Mariah Carey Talks 'Tough' Childhood, Says: ''Music Was My Sole Inspiration'

Mariah Carey opened up about her childhood while visiting "Camp Mariah." She referred to music as "her only inspiration," amid other heartbreaking revelations.

Pop music icon Mariah Carey, recently braved stormy weather and vehicular issues to travel 60 miles from New York to Fishkill to celebrate the 25th anniversary of Camp Mariah with young campers.

During the Q and A segment with the campers, the iconic singer opened up about her tough childhood, and she informed her young audience, that, "music was my sole inspiration."

Carey added that she had to start her career at 12 because of the difficulties in her life. The Grammy winner said she had no one to be her guide and hence worked hard, and learned from the studios.

The singer who had summer camps as a source of escape, and shot her "Always Be My Baby" video at Camp Mariah added that she does not see herself as an icon. She explained that music was her escape, and she got into it out of necessity.

The biracial singer said she only wanted a way to express the things she could not put into words, and feel worthy about herself and heritage.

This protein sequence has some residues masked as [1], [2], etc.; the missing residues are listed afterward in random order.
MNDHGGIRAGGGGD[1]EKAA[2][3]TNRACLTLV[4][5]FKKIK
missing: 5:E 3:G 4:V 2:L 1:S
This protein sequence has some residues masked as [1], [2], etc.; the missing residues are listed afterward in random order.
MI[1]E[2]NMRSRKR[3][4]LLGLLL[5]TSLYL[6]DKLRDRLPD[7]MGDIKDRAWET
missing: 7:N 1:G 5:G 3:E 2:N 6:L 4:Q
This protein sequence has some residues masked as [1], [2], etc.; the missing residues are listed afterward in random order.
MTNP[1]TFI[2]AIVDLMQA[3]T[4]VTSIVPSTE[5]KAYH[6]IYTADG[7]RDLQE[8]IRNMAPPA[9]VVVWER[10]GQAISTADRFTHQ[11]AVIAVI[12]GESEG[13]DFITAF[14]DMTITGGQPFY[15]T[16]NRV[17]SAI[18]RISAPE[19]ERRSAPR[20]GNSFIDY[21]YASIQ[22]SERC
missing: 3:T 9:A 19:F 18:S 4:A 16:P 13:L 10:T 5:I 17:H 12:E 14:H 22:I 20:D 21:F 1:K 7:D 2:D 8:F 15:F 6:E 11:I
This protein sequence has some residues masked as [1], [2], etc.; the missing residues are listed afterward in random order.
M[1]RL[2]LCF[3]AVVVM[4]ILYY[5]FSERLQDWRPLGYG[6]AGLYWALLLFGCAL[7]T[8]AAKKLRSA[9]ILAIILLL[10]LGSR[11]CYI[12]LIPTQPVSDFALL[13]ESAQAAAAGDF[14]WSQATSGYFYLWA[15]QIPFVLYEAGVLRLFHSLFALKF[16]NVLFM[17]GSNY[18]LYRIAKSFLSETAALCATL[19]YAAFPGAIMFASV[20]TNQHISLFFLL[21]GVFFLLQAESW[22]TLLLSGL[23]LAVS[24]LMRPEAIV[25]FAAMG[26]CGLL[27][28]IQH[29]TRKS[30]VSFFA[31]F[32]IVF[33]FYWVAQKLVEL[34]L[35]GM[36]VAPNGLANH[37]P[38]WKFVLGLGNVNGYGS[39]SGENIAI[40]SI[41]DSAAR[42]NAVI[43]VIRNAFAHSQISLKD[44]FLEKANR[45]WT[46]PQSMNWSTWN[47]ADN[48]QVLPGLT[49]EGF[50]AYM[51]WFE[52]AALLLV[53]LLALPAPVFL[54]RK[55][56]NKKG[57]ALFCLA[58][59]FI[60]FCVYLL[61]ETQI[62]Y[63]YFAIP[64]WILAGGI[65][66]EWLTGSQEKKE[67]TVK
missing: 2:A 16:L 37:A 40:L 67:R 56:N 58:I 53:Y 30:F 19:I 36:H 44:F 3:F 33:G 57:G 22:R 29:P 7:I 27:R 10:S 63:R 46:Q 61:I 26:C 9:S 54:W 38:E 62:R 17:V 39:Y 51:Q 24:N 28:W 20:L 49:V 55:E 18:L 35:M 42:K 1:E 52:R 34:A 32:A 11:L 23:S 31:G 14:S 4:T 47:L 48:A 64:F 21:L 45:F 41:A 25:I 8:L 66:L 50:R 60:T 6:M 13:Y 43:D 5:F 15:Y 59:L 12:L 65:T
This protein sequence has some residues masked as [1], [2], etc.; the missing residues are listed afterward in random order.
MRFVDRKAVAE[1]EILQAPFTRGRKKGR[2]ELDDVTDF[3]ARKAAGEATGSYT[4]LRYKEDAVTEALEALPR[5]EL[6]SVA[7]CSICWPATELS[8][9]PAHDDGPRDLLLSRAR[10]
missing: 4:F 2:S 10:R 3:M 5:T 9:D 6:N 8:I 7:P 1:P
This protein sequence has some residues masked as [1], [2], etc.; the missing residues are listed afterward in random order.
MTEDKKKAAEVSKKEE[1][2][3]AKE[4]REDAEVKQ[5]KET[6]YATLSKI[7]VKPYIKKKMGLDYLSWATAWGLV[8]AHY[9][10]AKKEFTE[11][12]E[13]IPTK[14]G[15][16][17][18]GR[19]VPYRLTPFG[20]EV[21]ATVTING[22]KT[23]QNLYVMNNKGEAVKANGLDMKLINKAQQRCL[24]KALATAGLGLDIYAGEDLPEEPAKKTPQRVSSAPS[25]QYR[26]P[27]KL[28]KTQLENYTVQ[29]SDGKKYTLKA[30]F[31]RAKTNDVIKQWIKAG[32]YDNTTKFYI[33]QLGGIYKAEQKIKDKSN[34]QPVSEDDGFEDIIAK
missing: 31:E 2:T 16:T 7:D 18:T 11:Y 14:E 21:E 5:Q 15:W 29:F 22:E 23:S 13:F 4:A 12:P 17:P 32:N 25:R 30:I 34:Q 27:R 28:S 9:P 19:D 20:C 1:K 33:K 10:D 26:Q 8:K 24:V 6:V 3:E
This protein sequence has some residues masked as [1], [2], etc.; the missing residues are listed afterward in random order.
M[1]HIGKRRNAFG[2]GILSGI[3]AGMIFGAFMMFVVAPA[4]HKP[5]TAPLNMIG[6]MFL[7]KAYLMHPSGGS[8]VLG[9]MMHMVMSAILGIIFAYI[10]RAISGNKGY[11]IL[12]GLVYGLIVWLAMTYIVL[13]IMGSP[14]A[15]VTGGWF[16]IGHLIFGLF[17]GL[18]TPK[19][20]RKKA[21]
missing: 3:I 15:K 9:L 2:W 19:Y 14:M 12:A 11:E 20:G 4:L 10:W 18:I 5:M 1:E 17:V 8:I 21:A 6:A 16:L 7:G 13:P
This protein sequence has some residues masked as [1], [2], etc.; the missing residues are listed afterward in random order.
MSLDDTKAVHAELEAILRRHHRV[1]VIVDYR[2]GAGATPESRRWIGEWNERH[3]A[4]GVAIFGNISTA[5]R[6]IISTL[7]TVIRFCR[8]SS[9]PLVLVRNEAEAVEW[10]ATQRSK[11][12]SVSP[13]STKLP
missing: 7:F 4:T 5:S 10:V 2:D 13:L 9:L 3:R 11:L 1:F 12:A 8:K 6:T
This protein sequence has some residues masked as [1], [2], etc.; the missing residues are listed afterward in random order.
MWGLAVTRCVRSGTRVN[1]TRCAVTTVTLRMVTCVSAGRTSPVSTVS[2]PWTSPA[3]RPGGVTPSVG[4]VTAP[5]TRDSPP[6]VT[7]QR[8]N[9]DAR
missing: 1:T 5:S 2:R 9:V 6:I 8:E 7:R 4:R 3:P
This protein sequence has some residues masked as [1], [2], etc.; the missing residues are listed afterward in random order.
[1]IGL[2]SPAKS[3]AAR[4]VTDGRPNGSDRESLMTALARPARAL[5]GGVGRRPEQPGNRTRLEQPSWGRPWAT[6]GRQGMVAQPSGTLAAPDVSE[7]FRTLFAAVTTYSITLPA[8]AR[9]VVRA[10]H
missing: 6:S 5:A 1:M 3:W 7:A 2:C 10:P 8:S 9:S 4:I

The "We Belong Together" singer who said in a 2018 interview that her 8th grade was the lowest point of her life, added that the challenges in her life taught her that everything is possible with God.

Carey revealed that sometimes, she still feels like an outsider looking in; like she's still that "lost interracial child who dared to believe that she could succeed at anything in this life."

The singer might have started with that thought, but she went from succeeding to being iconic, and today she is a pop goddess. 

Carey's parents, Patricia Hickey, and Alfred Roy got married at a time when racism was at its peak, and interracial marriages were uncommon.

The difficulty brought on by the world they lived in caused the singer's family to move around frequently and eventually led to her parents' divorce.

By the time Carey got her break in music, her quest to escape the life she had, led her to marry former Sony Music mogul, Tony Mottola.

Years down the line, she described the relationship as "controlling" and likened herself to a prisoner. Carey eventually got free after eight years, and these days, she dedicates herself to her children and "Music," which she sees as her "saving grace."

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